Herod embellished the upper pool, lining it with stone and building arches around its four sides (see Palestine Exploration Fund, Excavations at Jerusalem, 154 ff), and the pool was most likely in this condition in the time of Christ (
See also PIT; WELL, etc.
6. Figurative Uses:
Good wives are described as cisterns (
G. A. Smith, Jerusalem; Palestine Exploration Fund Memoirs, Jerusalem vol; Wilson, The Recovery of Jerusalem; Macalister, Bible Sidelights; Palestine Exploration Fund Statement; Bliss and Dickie, Excavations at Jerusalem; Josephus.
Arch. C. Dickie
(1) (be’er; compare Arabic bi’r, "well" or "cistern"; usually artificial: "And Isaac’s servants digged (dug) in the valley, and found there a well of springing (margin "living") water" (
(2) (bor), usually "pit": "Let us slay him, and cast him into one of the pits" (
(3) (pege), usually "running water," "fount," or "source": "Doth the fountain send forth from the same opening sweet water and bitter?" (
(4) (phrear), usually "pit": "the pit of the abyss" (
(5) (krene), "wells" (Sirach 48:17), Latin, fons, "spring" (2 Esdras 2:32).
(6) ayin), compare Arabic `ain "fountain," "spring": "the fountain (
(7) (ma`yan), same root as (6); "the fountain (the King James Version "well") of the waters of Nephtoah" (
(8) (maqor), usually figurative: "With thee is the fountain of life" (
(9) (mabbu`), (nabha`, "to flow," "spring," "bubble up"; compare Arabic (nab`, manba`, yanbu`) "fountain": "or the pitcher is broken at the fountain" (
(10) (motsa’), "spring," (yatsa’), "to go out," "the dry land springs of water" (
(11) (nebhekh), root uncertain, reading doubtful; only in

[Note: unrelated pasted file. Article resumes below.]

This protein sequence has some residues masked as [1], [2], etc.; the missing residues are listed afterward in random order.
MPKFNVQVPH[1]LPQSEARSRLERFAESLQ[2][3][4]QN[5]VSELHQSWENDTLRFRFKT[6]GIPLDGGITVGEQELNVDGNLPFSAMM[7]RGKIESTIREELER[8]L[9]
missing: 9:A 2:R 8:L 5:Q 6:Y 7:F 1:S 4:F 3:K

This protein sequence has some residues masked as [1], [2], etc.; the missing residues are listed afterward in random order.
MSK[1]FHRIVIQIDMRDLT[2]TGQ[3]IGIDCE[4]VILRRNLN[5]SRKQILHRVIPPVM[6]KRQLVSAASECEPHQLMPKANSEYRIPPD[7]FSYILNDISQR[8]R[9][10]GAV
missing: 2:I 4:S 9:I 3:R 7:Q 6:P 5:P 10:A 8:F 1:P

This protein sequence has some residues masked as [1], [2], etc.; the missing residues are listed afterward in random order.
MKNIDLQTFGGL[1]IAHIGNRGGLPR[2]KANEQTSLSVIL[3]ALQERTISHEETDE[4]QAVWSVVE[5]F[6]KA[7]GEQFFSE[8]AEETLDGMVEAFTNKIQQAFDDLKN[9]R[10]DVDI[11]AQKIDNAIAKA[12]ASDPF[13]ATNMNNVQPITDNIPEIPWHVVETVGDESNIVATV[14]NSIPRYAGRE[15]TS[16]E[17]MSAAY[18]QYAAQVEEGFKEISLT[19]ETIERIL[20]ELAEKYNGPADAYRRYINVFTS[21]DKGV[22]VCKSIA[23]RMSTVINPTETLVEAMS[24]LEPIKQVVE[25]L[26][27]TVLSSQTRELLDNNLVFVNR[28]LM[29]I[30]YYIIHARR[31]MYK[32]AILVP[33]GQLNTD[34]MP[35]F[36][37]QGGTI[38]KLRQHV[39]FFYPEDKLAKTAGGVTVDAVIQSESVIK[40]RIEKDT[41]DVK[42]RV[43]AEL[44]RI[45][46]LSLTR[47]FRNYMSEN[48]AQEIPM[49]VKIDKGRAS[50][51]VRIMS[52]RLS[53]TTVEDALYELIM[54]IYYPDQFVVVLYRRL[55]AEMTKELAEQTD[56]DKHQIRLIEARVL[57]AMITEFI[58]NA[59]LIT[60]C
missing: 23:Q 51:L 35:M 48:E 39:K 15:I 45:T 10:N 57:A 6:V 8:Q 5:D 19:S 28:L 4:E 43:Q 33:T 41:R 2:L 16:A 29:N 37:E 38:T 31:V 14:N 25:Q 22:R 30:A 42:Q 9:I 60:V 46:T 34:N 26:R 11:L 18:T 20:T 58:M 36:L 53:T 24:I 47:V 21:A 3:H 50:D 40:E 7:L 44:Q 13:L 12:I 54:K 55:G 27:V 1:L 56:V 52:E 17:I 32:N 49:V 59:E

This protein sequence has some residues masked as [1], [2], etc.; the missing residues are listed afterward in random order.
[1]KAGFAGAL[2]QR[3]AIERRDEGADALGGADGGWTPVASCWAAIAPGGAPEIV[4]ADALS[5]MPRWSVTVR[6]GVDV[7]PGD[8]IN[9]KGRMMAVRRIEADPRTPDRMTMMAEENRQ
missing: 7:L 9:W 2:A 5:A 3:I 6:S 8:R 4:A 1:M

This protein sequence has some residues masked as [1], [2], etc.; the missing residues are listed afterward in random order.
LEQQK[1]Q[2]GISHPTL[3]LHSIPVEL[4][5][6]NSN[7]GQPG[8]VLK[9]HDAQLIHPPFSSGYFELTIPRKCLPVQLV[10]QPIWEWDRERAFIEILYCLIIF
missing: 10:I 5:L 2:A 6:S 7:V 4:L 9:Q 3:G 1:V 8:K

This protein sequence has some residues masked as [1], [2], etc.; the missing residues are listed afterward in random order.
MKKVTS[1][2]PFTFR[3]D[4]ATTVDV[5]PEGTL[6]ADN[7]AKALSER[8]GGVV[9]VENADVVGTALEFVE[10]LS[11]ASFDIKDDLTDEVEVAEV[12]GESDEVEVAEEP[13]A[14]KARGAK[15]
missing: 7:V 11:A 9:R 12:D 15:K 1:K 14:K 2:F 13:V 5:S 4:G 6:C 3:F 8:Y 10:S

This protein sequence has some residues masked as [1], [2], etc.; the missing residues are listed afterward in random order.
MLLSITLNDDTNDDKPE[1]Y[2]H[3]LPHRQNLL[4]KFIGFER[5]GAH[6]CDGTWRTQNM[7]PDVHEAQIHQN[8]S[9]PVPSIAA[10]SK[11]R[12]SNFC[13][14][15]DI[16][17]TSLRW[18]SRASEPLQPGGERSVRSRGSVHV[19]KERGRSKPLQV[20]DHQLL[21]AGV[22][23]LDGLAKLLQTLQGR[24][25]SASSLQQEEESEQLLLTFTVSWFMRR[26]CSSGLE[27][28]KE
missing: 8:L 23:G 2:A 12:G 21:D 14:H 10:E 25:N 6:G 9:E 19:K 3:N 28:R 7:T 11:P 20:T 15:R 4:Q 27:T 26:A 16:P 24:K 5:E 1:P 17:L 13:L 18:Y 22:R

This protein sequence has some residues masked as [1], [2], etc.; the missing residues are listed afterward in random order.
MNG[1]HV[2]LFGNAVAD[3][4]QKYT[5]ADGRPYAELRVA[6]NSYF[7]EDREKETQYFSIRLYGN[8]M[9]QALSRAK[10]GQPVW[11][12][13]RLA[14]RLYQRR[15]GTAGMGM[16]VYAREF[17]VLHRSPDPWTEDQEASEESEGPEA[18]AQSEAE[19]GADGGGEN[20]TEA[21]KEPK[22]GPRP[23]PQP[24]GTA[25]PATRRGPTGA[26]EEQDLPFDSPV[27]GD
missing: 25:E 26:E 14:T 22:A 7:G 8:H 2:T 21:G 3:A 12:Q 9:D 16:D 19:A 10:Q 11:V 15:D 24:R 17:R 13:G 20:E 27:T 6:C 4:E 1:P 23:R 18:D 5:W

(12) (tehom), "deep," "abyss"; compare
(13) (gal), (galal), "to roll"; compare Gilgal (
(14) (gullah), "bowl," "basin," "pool," same root: "Give me also springs of water. And he gave her the upper sprigs and the nether springs" (
As is clear from references cited above, wells and springs were not sharply distinguished in name, though be’er, and phrear are used mainly of wells, and `ayin, ma`yan, motsa’, mabbua` and (poetically) maqor are chiefly used of fountains. The Arabic bi’r, the equivalent of the Hebrew be’er, usually denotes a cistern for rain-water, though it may be qualified as bi’r jam`, "well of gathering," i.e. for rain-water, or as bi’r nab`, "well of springing water." A spring or natural fountain is called in Arabic `ain or nab` (compare Hebrew `ayin and mabbua`). These Arabic and Hebrew words for "well" and "spring" figure largely in place-names, modern and ancient: Beer (
(a) on the northeast boundary of Palestine (
(b) in the South of Judah, perhaps = En-rimmon (
Modern Arabic names with `ain are very numerous, e.g. `Ainul-fashkhah, `Ain-ul-chajleh, `Ain-karim, etc.